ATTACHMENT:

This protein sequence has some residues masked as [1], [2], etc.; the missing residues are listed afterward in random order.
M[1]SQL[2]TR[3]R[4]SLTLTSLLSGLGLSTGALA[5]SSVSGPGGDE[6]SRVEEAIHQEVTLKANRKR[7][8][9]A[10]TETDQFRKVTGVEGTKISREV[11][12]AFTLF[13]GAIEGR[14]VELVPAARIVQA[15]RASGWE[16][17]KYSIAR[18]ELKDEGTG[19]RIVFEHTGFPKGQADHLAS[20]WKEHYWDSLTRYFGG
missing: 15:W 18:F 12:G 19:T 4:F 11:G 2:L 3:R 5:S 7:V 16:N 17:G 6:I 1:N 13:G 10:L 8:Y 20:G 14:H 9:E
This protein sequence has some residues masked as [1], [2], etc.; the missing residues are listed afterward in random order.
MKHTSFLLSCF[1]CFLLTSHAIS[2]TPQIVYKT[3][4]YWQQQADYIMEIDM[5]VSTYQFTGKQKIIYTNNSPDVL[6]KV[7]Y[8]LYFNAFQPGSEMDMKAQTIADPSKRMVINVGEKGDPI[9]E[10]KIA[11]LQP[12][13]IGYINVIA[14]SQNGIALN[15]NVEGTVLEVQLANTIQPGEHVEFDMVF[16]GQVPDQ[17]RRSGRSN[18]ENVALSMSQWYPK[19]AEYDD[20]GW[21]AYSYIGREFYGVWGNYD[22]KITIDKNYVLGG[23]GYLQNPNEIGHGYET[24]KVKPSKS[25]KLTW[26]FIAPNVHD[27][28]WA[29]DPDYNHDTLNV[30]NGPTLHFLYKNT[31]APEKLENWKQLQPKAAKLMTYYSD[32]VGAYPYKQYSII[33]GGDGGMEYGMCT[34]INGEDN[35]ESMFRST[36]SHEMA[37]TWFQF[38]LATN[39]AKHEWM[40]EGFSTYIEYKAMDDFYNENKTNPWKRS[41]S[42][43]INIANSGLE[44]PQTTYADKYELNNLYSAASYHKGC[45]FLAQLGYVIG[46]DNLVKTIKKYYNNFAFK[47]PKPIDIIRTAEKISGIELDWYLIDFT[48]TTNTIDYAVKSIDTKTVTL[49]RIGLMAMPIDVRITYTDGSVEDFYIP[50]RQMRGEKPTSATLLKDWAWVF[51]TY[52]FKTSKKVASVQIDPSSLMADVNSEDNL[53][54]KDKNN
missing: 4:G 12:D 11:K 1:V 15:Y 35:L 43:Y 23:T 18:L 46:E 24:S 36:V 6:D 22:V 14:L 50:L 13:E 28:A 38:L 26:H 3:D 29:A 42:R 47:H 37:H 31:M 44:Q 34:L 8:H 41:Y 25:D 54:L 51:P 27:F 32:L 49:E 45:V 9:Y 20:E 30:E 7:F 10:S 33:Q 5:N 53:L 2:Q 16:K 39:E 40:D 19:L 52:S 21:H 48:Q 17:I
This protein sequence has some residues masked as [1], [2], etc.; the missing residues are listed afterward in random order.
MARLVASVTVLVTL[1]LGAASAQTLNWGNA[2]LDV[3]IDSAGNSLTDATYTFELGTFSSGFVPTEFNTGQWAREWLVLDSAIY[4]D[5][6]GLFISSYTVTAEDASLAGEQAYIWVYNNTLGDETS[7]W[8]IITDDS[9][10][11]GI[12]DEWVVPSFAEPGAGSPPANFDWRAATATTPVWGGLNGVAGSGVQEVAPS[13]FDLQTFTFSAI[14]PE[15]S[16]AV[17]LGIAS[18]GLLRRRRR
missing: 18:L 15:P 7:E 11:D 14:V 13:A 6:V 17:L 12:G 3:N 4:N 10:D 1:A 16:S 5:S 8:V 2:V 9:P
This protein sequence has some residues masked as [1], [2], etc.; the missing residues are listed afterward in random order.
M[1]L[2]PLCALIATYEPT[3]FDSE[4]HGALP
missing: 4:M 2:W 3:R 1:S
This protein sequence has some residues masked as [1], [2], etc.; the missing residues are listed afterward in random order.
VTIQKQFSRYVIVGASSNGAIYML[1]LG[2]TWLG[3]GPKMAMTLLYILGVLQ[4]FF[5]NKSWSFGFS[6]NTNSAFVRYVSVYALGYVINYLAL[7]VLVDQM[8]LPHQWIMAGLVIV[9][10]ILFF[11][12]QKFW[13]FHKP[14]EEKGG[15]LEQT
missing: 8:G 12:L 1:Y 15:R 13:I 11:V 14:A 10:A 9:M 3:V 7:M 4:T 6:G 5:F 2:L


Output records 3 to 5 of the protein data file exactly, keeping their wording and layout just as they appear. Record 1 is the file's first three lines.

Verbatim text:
This protein sequence has some residues masked as [1], [2], etc.; the missing residues are listed afterward in random order.
MARLVASVTVLVTL[1]LGAASAQTLNWGNA[2]LDV[3]IDSAGNSLTDATYTFELGTFSSGFVPTEFNTGQWAREWLVLDSAIY[4]D[5][6]GLFISSYTVTAEDASLAGEQAYIWVYNNTLGDETS[7]W[8]IITDDS[9][10][11]GI[12]DEWVVPSFAEPGAGSPPANFDWRAATATTPVWGGLNGVAGSGVQEVAPS[13]FDLQTFTFSAI[14]PE[15]S[16]AV[17]LGIAS[18]GLLRRRRR
missing: 18:L 15:P 7:E 11:D 14:V 13:A 6:V 17:L 12:G 3:N 4:N 10:D 1:A 16:S 5:S 8:V 2:V 9:P
This protein sequence has some residues masked as [1], [2], etc.; the missing residues are listed afterward in random order.
M[1]L[2]PLCALIATYEPT[3]FDSE[4]HGALP
missing: 4:M 2:W 3:R 1:S
This protein sequence has some residues masked as [1], [2], etc.; the missing residues are listed afterward in random order.
VTIQKQFSRYVIVGASSNGAIYML[1]LG[2]TWLG[3]GPKMAMTLLYILGVLQ[4]FF[5]NKSWSFGFS[6]NTNSAFVRYVSVYALGYVINYLAL[7]VLVDQM[8]LPHQWIMAGLVIV[9][10]ILFF[11][12]QKFW[13]FHKP[14]EEKGG[15]LEQT
missing: 8:G 12:L 1:Y 15:R 13:I 11:V 14:A 10:A 9:M 3:V 7:M 4:T 6:G 5:F 2:L